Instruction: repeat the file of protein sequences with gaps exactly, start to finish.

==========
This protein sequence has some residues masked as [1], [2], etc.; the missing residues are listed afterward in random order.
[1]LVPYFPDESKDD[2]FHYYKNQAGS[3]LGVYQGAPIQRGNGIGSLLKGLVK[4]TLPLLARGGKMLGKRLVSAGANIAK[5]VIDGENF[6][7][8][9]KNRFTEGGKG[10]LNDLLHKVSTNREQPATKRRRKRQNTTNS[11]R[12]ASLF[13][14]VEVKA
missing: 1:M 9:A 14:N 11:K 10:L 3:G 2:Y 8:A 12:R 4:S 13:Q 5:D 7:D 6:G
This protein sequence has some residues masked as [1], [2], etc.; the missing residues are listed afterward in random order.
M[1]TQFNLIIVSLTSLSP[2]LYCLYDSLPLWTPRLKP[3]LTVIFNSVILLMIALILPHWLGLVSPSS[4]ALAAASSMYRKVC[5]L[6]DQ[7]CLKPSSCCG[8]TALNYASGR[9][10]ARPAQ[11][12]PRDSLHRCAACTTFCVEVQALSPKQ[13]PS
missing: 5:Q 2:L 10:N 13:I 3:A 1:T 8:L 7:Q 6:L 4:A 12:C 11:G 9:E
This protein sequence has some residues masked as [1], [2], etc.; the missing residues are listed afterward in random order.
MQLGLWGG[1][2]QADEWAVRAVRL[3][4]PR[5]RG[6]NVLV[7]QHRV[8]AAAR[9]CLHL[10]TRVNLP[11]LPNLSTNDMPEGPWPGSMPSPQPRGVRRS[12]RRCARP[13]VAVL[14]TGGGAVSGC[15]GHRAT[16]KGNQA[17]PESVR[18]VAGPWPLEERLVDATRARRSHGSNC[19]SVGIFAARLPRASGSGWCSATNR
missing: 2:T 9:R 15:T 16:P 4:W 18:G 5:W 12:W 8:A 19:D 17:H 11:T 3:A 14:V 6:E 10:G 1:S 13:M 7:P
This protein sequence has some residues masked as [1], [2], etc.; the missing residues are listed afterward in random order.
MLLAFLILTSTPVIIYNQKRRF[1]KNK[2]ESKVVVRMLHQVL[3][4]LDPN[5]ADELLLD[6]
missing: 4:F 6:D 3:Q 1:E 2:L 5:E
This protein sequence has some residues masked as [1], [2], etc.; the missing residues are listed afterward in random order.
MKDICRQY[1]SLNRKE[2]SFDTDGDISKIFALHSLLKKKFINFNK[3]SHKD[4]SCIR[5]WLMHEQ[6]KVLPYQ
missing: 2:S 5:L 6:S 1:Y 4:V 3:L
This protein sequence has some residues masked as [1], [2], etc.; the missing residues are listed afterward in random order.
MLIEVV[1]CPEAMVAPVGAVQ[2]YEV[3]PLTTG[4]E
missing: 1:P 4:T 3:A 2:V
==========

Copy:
This protein sequence has some residues masked as [1], [2], etc.; the missing residues are listed afterward in random order.
[1]LVPYFPDESKDD[2]FHYYKNQAGS[3]LGVYQGAPIQRGNGIGSLLKGLVK[4]TLPLLARGGKMLGKRLVSAGANIAK[5]VIDGENF[6][7][8][9]KNRFTEGGKG[10]LNDLLHKVSTNREQPATKRRRKRQNTTNS[11]R[12]ASLF[13][14]VEVKA
missing: 1:M 9:A 14:N 11:K 10:L 3:G 2:Y 8:A 12:R 4:S 13:Q 5:D 7:D 6:G
This protein sequence has some residues masked as [1], [2], etc.; the missing residues are listed afterward in random order.
M[1]TQFNLIIVSLTSLSP[2]LYCLYDSLPLWTPRLKP[3]LTVIFNSVILLMIALILPHWLGLVSPSS[4]ALAAASSMYRKVC[5]L[6]DQ[7]CLKPSSCCG[8]TALNYASGR[9][10]ARPAQ[11][12]PRDSLHRCAACTTFCVEVQALSPKQ[13]PS
missing: 5:Q 2:L 10:N 13:I 3:A 1:T 8:L 7:Q 6:L 4:A 12:C 11:G 9:E
This protein sequence has some residues masked as [1], [2], etc.; the missing residues are listed afterward in random order.
MQLGLWGG[1][2]QADEWAVRAVRL[3][4]PR[5]RG[6]NVLV[7]QHRV[8]AAAR[9]CLHL[10]TRVNLP[11]LPNLSTNDMPEGPWPGSMPSPQPRGVRRS[12]RRCARP[13]VAVL[14]TGGGAVSGC[15]GHRAT[16]KGNQA[17]PESVR[18]VAGPWPLEERLVDATRARRSHGSNC[19]SVGIFAARLPRASGSGWCSATNR
missing: 2:T 9:R 15:T 16:P 4:W 18:G 5:W 12:W 8:A 19:D 17:H 11:T 3:A 14:V 6:E 10:G 1:S 13:M 7:P
This protein sequence has some residues masked as [1], [2], etc.; the missing residues are listed afterward in random order.
MLLAFLILTSTPVIIYNQKRRF[1]KNK[2]ESKVVVRMLHQVL[3][4]LDPN[5]ADELLLD[6]
missing: 4:F 6:D 3:Q 1:E 2:L 5:E
This protein sequence has some residues masked as [1], [2], etc.; the missing residues are listed afterward in random order.
MKDICRQY[1]SLNRKE[2]SFDTDGDISKIFALHSLLKKKFINFNK[3]SHKD[4]SCIR[5]WLMHEQ[6]KVLPYQ
missing: 2:S 5:L 6:S 1:Y 4:V 3:L
This protein sequence has some residues masked as [1], [2], etc.; the missing residues are listed afterward in random order.
MLIEVV[1]CPEAMVAPVGAVQ[2]YEV[3]PLTTG[4]E
missing: 1:P 4:T 3:A 2:V